We’ve waxed rhapsodic about Dirty Truckers leader Tom Baker before. In celebration of the attention his no-frills r’n’r has gotten lately, the band assembles “Best of” (Rum Bar), a primer on how to turbocharge the legacy of folk, country and early rock. With the assistance of not only his stalwart bandmates, but also Dave Minehan of the Neighborhoods (and the latter-day ‘Mats) and former Zulus/Human Sexual Response/Frank Black/etc. axeman Rich Gilbert, Baker jettisons trends to just play a passel of catchy, forthright three-chorders with absolute conviction. There’s way too much power here for the Truckers to be thrown under the Americana bus, but just enough familiarity with American tradition to make songs like “Off the Hook” and “Crosscutting Concerns” more than just bar-band rave-ups. The band’s choice of covers slip us the key: the Replacements’ “Can’t Hardly Wait” and Steve Earle’s “Hardcore Troubadour.” Boston-to-Austin singer/songwriter Buckley (J.D. to his buds) also amps up roots rock on his second solo album Las Cruces (Rum Bar). The former leader of the Gilded Splinters almost slavishly apes Neil Young at times, from the Crazy Horse stomp of “Bakersfield” to the 70s country rock of “Devil Slide,” but plays it all with exactly the right feel. Besides, when the distortion cranks on a singalong anthem like “Three Chiefs,” it’s churlish to complain. [Full disclosure: your humble correspondent was born in the titular New Mexico town.]
Spain loves its American rock, power pop and punk, so it’s no surprise that the country has plenty of homegrown imitators. K7s distill that love down to its essence with Take 1 (Rum Bar), twenty-seven minutes of poppy punk that veers between the energetically sweet (“Listen to My Heart,” “Your Lips Met Mine”) to the blazingly pissy (“It’s the CIA,” “I Want You to Know” – “there’s no tomorrow,” that is). There’s plenty of lyrical treacle here – seriously, folks, it’s 2018, and no one should be writing songs about listening to hearts, yours or mine. But effortlessly catchy hooks and enough turbopower to indicate an unhealthy mixture of sugar and amphetamines mostly keep the band out of trouble. How many other songs called “Never-ending Love” make you want to smash stuff?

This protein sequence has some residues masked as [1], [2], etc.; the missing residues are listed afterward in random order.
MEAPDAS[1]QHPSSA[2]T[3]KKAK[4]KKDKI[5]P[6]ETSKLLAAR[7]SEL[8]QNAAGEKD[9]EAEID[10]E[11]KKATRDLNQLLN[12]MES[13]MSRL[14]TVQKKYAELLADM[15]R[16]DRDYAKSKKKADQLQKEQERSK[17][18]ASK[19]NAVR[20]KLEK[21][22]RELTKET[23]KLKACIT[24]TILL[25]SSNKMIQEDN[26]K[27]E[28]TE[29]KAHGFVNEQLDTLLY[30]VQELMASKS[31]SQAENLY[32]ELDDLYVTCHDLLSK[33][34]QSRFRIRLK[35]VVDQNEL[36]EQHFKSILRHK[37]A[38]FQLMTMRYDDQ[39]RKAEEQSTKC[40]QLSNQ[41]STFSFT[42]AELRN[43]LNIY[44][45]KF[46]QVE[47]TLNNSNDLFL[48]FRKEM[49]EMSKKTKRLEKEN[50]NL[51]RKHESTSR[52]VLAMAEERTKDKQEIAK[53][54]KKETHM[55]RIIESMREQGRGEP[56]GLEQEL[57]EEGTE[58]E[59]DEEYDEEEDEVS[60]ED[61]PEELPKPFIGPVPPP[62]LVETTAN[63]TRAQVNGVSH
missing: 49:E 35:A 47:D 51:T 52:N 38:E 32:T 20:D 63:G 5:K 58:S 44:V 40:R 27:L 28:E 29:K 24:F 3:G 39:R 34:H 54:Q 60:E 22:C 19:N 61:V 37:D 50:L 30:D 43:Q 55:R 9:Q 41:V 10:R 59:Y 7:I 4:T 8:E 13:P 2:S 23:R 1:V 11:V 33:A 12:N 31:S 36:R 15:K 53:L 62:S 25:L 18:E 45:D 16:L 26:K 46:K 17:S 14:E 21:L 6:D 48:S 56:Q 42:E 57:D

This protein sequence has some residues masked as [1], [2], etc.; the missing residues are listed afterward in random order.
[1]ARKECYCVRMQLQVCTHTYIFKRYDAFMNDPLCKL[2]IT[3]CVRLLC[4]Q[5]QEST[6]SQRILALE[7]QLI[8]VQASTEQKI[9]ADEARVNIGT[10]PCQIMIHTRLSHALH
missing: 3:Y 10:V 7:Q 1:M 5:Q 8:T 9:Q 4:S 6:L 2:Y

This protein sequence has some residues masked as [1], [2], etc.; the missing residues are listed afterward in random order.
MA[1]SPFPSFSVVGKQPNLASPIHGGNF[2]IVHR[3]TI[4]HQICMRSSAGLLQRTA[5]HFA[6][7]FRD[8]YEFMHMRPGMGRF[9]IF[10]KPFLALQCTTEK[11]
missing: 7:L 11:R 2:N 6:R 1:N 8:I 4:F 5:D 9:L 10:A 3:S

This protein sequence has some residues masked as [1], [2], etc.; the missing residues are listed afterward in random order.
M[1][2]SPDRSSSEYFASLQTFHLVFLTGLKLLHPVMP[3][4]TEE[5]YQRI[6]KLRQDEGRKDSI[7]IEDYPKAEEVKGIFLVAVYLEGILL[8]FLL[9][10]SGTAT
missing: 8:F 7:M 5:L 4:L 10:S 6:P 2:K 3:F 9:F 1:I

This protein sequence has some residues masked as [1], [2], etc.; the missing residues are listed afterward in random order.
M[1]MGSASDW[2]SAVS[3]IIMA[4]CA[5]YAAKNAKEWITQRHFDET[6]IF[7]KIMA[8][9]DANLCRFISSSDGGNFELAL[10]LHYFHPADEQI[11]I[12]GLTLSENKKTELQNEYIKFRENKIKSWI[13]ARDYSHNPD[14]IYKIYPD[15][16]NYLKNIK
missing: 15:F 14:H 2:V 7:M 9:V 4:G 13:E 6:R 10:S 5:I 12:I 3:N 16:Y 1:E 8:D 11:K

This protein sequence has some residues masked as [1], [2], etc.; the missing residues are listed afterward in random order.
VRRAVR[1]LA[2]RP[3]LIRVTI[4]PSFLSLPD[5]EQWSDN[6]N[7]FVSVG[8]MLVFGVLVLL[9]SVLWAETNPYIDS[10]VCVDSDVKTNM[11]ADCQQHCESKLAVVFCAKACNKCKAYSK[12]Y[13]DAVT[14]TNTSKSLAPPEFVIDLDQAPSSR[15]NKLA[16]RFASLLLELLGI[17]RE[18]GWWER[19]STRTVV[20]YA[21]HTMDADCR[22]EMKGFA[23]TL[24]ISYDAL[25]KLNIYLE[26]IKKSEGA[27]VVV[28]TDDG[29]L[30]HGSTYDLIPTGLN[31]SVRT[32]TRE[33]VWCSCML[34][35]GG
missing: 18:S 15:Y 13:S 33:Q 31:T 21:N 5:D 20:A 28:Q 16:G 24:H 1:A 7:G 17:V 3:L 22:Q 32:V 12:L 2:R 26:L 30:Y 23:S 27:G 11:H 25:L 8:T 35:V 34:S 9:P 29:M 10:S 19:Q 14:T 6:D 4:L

Boston’s Watts follows up its kick-ass LP The Black Heart of Rock n Roll with All Done With Rock ‘n’ Roll (Rum Bar), a four-songer that seemingly contradicts its predecessor’s message. The Boston quartet does, in fact, ease back on the throttle a bit – “Hi Definition,” “Sunlight Alleys” and the world-weary title track emphasize hooks over the band’s usual overpowering rawk attack. It’s a surprising turn, but one that works out due to the groups’ rock-solid songwriting and affinity for melody. Besides, “Tear It Up” brings back the wildfire, just in case we think Watts has forgotten its roots.